Everyone may be a critic, but none moreso than Roger Ebert. While film has long been the Chicagoan's preferred medium, he has increasingly cast his eyes and pen elsewhere on his Sun-Times blog (begun after a bout of thyroid cancer). Yesterday, he fixed his attention—and mostly scorn—on modern architecture. It's a highly opinionated piece, one in which Ebert openly admits his increasingly "reactionary" preferences:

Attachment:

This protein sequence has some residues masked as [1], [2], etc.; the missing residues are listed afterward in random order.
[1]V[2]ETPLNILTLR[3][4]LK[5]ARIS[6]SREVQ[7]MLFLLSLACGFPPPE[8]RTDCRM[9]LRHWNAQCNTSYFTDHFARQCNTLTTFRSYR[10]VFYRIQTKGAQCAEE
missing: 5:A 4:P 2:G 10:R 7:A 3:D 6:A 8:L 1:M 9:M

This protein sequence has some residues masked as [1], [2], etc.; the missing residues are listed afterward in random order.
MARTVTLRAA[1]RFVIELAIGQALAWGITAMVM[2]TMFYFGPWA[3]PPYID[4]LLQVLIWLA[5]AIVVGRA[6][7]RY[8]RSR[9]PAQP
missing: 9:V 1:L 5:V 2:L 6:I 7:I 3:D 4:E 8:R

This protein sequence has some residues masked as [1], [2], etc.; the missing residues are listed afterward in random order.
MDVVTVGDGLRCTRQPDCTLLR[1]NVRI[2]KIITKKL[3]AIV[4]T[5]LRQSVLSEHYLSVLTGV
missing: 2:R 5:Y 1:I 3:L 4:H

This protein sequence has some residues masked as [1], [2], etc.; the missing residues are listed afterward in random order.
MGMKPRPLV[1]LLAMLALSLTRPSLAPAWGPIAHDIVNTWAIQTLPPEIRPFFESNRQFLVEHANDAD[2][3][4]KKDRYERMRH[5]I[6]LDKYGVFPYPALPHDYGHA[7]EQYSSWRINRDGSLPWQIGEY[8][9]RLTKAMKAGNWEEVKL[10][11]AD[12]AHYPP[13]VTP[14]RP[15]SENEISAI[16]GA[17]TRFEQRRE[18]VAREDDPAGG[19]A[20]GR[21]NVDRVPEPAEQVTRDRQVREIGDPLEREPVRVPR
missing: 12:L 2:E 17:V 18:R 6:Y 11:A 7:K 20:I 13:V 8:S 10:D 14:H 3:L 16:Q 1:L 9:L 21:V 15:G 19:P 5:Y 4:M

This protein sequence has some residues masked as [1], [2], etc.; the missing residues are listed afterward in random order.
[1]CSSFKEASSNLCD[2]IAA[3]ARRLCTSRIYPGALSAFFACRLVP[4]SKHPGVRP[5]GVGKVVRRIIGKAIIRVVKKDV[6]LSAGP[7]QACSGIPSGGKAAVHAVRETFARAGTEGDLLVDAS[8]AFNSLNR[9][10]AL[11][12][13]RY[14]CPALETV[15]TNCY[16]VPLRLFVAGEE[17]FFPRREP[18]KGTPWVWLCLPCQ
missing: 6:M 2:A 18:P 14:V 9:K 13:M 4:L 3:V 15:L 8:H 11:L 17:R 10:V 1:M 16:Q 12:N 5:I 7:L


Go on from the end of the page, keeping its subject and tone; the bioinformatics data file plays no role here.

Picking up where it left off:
It was not always so. My first girlfriend when I moved to Chicago was Tal Gilat, an architect from Israel. She was an admirer of Mies. Together we explored his campus of the Illinois Institute of Technology. She showed me his four adjacent apartment buildings on Lake Shore Drive and said they looked as new today as when they were built. It is now 40 years later, and they still look that new. Then I was impressed. Now I think of it as the problem. They will never grow old. They will never speak of history. No naive eye will look at them and think they represent the past. They seem helplessly captive of the present.Ebert goes on to bemoan the loss of character in Chicago and beyond, in buildings new and old. "Remember a deli, with its neon signs, its daily prices, its sausages and cheeses and displays of pop and wine in the window. Now it has been defaced and replaced by this branch of the Bank of America, which was not even conceived for this site, but offers as little glass and metal as it possibly can, devoid of any ornamentation at all." Yet this seems much more like a problem with capitalism than architecture, not to mention that the latter has always been a product of the former, a reality of both the most grandiose and spare buildings. There's long passages applauding Sullivan—and defaming Mies for denuding him, as Ebert sees it. With all this praise for the past, is there anything he does like? Never having watched much Ebert ourselves, we always got the sense he was rather conventional. What does he think about Jean Gang's Aqua or the compelling work of Krueck+Sexton? Surely it can't all be bad, much as Ebert seems to be remembering the past a little too fondly, as there has been the good and the bad throughout history, architectural and otherwise. Over at the LA Times there's a poll asking readers what they think of Ebert's arguments. About a little more than a third say he's being too simplistic, while the same amount find him to be right on the money. Whatever said you take (and we think we can guess what that is) it's still a thoughtful, if disagreeable piece, and well worth reading.